Staunton, June 19 – Shiigumen Sergiy’s seizure of a women’s monastery near Yekaterinburg and his sharp attacks on the Moscow Patriarchate’s policies of cooperation with the Kremlin and ecumenism are directed in the first instance against Patriarch Kirill, but they would not have been possible had Kirill’s man in Yekaterinburg not been so mired in scandal.
(For background on Sergiy and his impact on the Moscow Patriarchate and Kirill personally, see politsovet.ru/66797-voyna-shiigumena-sergiya-bunt-odinochki-ili-zagovor-protiv-patriarha.html and windowoneurasia2.blogspot.com/2020/06/is-elder-sergiys-revolt-part-of-effort.html.)
Since being named metropolitan of the Siberian city, Kirill (not to be confused with the patriarch) has constantly been mired in scandals, some that others created and that he made worse and some that he bears complete responsibility for because he has taken a hard line and then caved, so that no one is sure what the outcomes will be, Sergey Belyayev says.
Indeed the current crisis with Elder Sergiy may reflect that churchman’s belief that Metropolitan Kirill will behave the same way again allowing Sergiy to get away with what he is doing not because church officials in Moscow want that because their local representative isn’t capable of managing (politsovet.ru/66846-trudnaya-eparhiya-shest-publichnyh-skandalov-mitropolita-kirilla.html).
The Politsovet journalist recounts five major scandals that preceded this one, all of which highlight problems with the metropolitan’s rule.
First, Metropolitan Kirill denied he was behind the prosecution of a Pokemon hunter only to have it exposed during the man’s trial that the church leader had orchestrated the entire business. “That turn of events,” Belyayev says, “discredited not only the bishopric but the representatives of the Moscow Patriarchate.”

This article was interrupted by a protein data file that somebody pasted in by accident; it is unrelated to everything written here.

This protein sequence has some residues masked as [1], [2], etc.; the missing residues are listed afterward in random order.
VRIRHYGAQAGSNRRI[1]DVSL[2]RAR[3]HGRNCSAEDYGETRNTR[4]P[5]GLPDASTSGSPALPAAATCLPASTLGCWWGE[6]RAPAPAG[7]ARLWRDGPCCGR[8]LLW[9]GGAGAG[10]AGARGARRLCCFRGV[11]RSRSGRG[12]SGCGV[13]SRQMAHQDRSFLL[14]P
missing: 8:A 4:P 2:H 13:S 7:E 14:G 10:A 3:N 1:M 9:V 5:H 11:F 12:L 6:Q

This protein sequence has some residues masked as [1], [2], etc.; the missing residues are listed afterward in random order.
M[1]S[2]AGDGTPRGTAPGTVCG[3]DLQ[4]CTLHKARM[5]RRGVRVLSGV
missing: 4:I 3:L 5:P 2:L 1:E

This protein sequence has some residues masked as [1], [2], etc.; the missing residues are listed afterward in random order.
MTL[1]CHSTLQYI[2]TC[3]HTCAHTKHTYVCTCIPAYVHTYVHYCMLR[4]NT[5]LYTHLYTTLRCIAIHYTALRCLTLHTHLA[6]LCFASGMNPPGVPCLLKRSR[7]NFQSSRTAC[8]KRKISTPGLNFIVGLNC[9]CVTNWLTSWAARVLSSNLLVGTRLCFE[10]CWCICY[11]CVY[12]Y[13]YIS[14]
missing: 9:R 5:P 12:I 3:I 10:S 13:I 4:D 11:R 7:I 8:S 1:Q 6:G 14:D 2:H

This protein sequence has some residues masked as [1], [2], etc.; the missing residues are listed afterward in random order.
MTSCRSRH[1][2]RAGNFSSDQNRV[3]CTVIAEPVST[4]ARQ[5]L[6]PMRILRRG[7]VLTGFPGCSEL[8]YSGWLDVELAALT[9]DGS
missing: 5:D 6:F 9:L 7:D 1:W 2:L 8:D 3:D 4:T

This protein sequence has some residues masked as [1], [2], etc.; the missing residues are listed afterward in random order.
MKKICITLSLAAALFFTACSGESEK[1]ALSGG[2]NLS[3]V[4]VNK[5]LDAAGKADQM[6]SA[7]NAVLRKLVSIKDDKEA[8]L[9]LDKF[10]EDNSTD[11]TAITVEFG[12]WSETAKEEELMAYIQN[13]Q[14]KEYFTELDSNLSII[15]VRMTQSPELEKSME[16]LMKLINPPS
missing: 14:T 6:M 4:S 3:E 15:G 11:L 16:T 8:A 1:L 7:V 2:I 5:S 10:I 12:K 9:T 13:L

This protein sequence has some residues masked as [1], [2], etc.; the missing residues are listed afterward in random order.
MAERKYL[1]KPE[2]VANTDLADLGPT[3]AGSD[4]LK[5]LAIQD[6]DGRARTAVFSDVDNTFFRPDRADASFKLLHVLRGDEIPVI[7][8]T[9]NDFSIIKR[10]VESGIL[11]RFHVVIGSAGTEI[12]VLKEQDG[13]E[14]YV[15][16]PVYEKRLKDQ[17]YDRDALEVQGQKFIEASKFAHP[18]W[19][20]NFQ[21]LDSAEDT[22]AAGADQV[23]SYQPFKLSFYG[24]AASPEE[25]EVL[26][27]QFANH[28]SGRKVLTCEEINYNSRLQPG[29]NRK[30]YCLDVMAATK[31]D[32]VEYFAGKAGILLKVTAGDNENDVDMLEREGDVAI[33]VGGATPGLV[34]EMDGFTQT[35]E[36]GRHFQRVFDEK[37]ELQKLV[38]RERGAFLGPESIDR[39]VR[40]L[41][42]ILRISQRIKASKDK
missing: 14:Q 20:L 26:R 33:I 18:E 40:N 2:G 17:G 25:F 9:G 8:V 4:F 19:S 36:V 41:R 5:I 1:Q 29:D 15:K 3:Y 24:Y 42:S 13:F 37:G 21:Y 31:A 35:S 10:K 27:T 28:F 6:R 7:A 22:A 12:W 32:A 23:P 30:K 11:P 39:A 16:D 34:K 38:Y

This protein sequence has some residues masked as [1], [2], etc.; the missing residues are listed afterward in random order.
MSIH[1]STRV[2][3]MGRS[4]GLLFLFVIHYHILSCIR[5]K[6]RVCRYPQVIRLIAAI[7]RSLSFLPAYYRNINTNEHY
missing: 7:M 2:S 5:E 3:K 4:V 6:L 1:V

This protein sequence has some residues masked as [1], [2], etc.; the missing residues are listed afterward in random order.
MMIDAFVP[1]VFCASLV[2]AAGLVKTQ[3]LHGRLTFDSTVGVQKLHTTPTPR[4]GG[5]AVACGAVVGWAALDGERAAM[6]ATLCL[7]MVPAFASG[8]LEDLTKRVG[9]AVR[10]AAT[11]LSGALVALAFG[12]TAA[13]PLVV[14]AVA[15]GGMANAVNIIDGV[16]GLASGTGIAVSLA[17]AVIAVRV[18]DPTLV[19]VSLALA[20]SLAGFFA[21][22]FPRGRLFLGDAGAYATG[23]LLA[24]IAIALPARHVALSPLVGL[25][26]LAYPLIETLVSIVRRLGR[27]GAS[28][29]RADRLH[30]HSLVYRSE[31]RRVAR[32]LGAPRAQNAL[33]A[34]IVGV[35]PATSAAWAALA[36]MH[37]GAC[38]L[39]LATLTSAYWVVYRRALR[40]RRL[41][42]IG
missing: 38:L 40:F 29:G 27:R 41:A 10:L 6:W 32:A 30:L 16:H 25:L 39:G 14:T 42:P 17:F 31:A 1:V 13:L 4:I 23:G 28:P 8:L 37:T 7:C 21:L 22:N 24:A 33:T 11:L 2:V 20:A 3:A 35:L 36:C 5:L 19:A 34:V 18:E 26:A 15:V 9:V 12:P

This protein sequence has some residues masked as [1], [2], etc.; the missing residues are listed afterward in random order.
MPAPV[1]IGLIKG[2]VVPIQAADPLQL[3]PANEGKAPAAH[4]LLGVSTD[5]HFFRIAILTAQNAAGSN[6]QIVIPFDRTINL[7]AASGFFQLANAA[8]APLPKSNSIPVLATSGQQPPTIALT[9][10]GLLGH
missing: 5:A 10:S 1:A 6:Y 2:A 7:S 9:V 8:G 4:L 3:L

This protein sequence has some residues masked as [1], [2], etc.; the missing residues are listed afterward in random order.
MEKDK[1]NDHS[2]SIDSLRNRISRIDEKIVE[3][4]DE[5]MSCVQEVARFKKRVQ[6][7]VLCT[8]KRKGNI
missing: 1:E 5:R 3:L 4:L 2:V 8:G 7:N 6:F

Second, the metropolitan first demanded and then retreated from his own demand about the construction of a church in one part of Yekaterinburg instead of another, a collapse that led to a third and more major scandal, the wave of protests about his plans for a cathedral in the city’s main park, a plan that ultimately he had to back away from as well.
Fourth, the churchman got involved in a conflict over a piece of street art, only to have his tough position vitiated by an agreement between the artist and the population without his having any role except to attract ridicule. And fifth, he refused to close the churches during the pandemic but then acted as if he had by holding Easter services out of doors.
Sergiy’s seizure of the monastery is the sixth and perhaps greatest scandal in Metropolitan Kirill’s period in office. Kirill blocked any use of force against Sergiy and those who had illegally seized the monastery, and then he disappeared from public view, leaving it to others to try to cope apparently counting on a church court decision next week to solve things.
Unfortunately for the metropolitan, it remains unclear what will happen if the church court strips Sergiy of his rights as an Orthodox priest but then Sergiy and his followers fail to leave the monastery and hand it over to the church authorities. Many apparently fear that there won’t be a clear decision again, and more such problems will arise.
Patriarch Kirill cannot be blamed for all of Metropolitan Kirill’s missteps, but the latter’s approach, taking a tough line, then hiding, and then compromising, has proven counterproductive again and again; and according to Belyayev, such an approach is not rare in the regional leadership of the ROC MP and is undermining its leader as well as the support of the faithful.
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